The DBS were shipped to the CDC in the United States at ambient temperature for testing by serologic assays for antibodies to the C. trachomatis antigens Pgp3 and CT694. Antigen-coupled beads were added to 96-well plates (Millipore, Bedford, MA). Control sera and blood spot eluates (1:400) were then added to appropriate wells, beads suspended, plates covered, and shaken at room temperature for 1.5 hours. After washing the beads, total IgG was detected using biotinylated mouse antihuman total IgG (clone H2; Southern Biotech, Birmingham, AL) and biotinylated mouse antihuman IgG4 (clone HP6025; Invitrogen, South San Francisco, CA). After a second wash, streptavidin-phycoerythrin (SAPE Invitrogen) was added at a concentration of 250 ng per well and incubated for 30 minutes at room temperature. Beads were read on a Luminex instrument (Luminex Corp., Austin, TX) equipped with Bio-Plex Manager 6.0 software (Bio-Rad, Hercules, CA). The signal was converted to median fluorescence intensity (MFI) with background levels subtracted out (MFI-BG). Positivity thresholds were generated using a receiver-operating characteristic curve panel of specimens of previously classified positive or negative samples.5,7 The positive thresholds for Pgp3 and CT694 were 1558 MFI-BG and 164 MFI-BG, respectively.

Data analysis.

Reported prevalence estimates for TF were from the whole sample of children aged 1–9 years, were provided by the Tropical Data service, and were calculated using an algorithm which first age-adjusted cluster level data in 1-year age bands using the Ethiopian National Census population. The mean of the cluster prevalence estimates was used to represent the district prevalence.13 CIs were calculated using a previously described bootstrap method.13 The prevalence of TI in each district was calculated using a similar method to that of TF. As described previously, district C. trachomatis infection prevalence was estimated from the district pooled prevalence as the number of positive individual samples most likely to have resulted in observed pooled results.4,15,17 Serological outcomes among the serological subsample were described both as continuous variables and as binary variables using the previously described thresholds as cut points. Taylor linearization was used to estimate CIs for serological point estimates to account for the clustered nature of the data using svy procedures in Stata (Stata Corporation, College Station, TX).12 Logistic regression was used to test for associations between age and serological markers adjusting for clustering at household and village level. We also estimated C. trachomatis force of infection with the seroconversion rate (SCR) to Pgp3 and CT694 among children aged 1–9 years from age-structured seroprevalence using a generalized linear model with a complementary log–log link and robust standard errors.18,19 The model assumed stationarity (constant force of infection) and no seroreversion. In sensitivity analysis, we allowed for a range of seroreversion rates between 0.03 and 0.12 per year in a reversible catalytic model, with standard errors estimated using a nonparametric bootstrap that resampled clusters with replacement, stratified by district (1,000 replicates).5,10 Analyses were conducted in Stata 13.1 and R version 3.6.1 (R Foundation for Statistical Computing, Vienna, Austria).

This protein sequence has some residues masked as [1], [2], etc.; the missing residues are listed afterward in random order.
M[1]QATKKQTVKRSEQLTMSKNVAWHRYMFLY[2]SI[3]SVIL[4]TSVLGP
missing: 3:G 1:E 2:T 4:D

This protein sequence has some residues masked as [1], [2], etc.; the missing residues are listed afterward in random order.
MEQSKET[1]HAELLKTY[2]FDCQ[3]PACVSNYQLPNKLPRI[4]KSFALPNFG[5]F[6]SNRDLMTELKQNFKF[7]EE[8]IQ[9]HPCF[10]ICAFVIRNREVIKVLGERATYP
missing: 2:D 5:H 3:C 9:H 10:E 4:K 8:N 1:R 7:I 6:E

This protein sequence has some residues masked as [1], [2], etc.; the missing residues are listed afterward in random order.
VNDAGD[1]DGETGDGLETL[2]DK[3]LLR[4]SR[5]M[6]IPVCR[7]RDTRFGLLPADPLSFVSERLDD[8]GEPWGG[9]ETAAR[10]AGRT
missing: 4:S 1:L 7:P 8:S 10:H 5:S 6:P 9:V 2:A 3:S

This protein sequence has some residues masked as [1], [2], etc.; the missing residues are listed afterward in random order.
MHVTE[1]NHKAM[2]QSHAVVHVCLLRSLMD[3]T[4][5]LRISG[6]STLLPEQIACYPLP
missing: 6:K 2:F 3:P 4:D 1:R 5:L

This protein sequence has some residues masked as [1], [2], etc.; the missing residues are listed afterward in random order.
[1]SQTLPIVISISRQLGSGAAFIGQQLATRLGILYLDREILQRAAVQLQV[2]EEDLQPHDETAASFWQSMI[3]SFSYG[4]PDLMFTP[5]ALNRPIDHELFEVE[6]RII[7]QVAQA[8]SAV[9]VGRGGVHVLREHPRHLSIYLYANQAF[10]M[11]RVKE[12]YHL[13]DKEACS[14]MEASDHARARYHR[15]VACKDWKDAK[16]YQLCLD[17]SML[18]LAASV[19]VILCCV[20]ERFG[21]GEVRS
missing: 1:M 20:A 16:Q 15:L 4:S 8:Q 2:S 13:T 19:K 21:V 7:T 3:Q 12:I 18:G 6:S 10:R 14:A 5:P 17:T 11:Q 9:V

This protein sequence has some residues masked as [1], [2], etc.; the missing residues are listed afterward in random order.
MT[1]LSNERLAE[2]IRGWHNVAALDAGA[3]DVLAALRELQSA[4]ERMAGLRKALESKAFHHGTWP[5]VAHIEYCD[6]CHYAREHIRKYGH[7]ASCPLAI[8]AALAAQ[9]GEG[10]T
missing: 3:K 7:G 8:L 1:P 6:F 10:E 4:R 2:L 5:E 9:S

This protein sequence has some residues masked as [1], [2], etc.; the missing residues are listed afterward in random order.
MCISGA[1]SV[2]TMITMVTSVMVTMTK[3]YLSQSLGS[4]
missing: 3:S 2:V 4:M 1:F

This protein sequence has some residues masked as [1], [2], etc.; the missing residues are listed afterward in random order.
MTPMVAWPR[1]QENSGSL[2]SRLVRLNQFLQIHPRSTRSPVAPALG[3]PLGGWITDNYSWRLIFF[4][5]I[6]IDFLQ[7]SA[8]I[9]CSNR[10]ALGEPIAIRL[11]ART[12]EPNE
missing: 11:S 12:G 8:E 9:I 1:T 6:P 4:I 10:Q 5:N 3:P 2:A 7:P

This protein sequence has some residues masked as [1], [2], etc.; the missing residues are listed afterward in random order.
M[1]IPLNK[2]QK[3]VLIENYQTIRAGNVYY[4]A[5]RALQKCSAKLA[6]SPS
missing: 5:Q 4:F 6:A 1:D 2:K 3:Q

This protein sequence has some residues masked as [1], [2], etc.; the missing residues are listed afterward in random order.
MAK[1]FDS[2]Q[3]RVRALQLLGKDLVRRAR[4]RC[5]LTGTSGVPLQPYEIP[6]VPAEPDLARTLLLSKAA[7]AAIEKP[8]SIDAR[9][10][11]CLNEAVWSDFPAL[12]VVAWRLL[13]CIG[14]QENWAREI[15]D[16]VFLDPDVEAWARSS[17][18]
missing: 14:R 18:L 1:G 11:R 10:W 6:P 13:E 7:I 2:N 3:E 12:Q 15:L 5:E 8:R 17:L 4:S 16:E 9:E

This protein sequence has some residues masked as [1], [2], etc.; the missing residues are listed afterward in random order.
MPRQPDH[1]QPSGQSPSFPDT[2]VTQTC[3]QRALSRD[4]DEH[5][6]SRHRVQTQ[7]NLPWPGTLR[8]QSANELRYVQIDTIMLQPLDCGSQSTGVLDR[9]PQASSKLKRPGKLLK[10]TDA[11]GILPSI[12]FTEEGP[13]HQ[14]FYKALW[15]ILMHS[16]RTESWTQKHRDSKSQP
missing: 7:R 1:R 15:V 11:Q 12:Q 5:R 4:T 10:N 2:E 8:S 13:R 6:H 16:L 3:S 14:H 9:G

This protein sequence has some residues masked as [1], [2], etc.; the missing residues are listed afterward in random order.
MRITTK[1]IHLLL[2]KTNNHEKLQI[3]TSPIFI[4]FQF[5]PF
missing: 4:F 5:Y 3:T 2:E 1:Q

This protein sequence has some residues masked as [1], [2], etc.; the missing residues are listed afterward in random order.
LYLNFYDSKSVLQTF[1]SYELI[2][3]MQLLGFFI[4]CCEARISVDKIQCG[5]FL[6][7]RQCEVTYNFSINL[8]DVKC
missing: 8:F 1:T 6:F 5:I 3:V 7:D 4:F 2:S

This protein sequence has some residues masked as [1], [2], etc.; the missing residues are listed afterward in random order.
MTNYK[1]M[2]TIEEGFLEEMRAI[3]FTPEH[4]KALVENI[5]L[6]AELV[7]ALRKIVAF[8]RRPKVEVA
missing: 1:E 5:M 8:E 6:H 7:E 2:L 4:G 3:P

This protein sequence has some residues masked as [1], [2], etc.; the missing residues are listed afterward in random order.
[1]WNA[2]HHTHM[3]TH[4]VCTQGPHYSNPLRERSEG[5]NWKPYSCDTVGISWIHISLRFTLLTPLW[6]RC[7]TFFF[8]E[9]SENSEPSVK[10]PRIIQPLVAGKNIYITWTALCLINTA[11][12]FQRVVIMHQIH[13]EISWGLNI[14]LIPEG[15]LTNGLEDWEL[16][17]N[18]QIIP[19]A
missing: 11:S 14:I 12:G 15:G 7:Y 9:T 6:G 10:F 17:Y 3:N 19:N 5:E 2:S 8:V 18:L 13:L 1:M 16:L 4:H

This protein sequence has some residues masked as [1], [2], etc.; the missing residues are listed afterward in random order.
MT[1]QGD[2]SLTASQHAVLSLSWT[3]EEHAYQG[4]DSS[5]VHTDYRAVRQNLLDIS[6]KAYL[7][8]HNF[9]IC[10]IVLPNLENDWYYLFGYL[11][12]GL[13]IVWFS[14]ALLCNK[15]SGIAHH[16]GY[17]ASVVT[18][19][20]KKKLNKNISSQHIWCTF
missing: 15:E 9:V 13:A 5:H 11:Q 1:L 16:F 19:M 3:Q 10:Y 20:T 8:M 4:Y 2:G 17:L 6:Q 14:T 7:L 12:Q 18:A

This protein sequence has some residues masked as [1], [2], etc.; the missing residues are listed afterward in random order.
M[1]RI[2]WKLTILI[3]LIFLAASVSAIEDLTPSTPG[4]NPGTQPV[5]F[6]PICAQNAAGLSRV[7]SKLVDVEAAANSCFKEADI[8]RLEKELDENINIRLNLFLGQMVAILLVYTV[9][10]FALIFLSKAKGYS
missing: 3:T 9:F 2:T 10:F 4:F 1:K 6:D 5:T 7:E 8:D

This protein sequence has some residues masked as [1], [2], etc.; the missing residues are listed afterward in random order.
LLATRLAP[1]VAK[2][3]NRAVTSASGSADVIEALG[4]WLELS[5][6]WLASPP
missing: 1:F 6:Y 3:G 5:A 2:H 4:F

RESULTS

Across the four surveyed districts, a total of 3,429 children aged 1–9 years were examined for trachoma clinical signs, and 442 children from 32 clusters were swabbed for infection. In the serological sample of 78 clusters, 2,391 children aged 1–9 years were examined for trachoma, and among these, antibody response data were available for 2,195 (91.8%) children (Table 1). The age and gender distribution of the serological sample was similar to the distribution of the whole survey sample (Table 2). Improved latrine prevalence was 37.7% for Woreta town, but less than 1% for the other three districts, the prevalence of an improved water source ranged from 22.1% to 94.7%, and the prevalence of water access within 30 minutes ranged between 13.4% and 95.1%.

Table 1

Sample sizes for the trachoma impact survey and the serological and infection sub-studies among four districts in Amhara, Ethiopia, 2017

Full surveySub-studies
ZoneDistrictYears of surgery, antibiotics, facial cleanliness, and environmental improvementClusters, NTotal N, aged 1–9 yearsSerological clusters, NSerological N, aged 1–9 yearsInfection clusters, NInfection N, aged 1–5 years
North GondarAlefa8301,106227128120
South GondarWoreta town52053212275898
South GondarDera1130967226288118
South GondarAndabet1130824225808106
Table 2

Demographic comparisons among the whole trachoma impact survey sample and the serological sample among children aged 1–9 years, and the infection sample among children aged 1–5 years in Amhara, Ethiopia, 2017

CharacteristicWhole sample, n (%)Serological sample, n (%)Infection sample, n (%)
Male1,677 (48.9)1,055 (48.1)218 (49.3)
Female1,751 (51.1)1,139 (51.9)224 (50.7)
Age (years)
 1356 (10.4)227 (10.3)95 (21.5)
 2371 (10.8)244 (11.1)95 (21.5)
 3346 (10.1)208 (9.5)97 (22.0)
 4341 (9.9)229 (10.4)80 (18.1)
 5337 (9.8)216 (9.8)75 (17.0)
 6371 (10.8)242 (11.0)
 7437 (12.7)279 (12.7)
 8388 (11.3)236 (10.8)
 9482 (14.1)314 (14.3)

Alefa, previous TF prevalence 4.6%.

In Alefa, after more than 2 years without MDA, the TF prevalence among children aged 1–9 years remained below the elimination threshold at 3.2% (95% CI: 1.4–5.7) (Table 3). Trachomatous inflammation-intense prevalence was 0.3% (95% CI: 0.0–0.7), and no swabs were positive for C. trachomatis infection. Trachomatous inflammation-follicular prevalence did not differ by age (t = −2.0, P = 0.06) (Figure 2). The prevalence of antibody responses to Pgp3 was 1.4% (95% CI: 0.8–2.5) and to CT694 was 3.1% (95% CI: 2.0–4.6). No children aged 1 year were seropositive for antibodies to Pgp3 in Alefa. Antibodies to Pgp3 showed a statistically significant increase with age (t = −2.6, P = 0.02), although the highest prevalence observed was 4.9% (Figure 3). In Alefa, the SCR for Pgp3 was 0.003 (95% CI: 0.001–0.004) seroconversions per child-year and the SCR for CT694 was 0.006 (95% CI: 0.004–0.008) (Figure 4).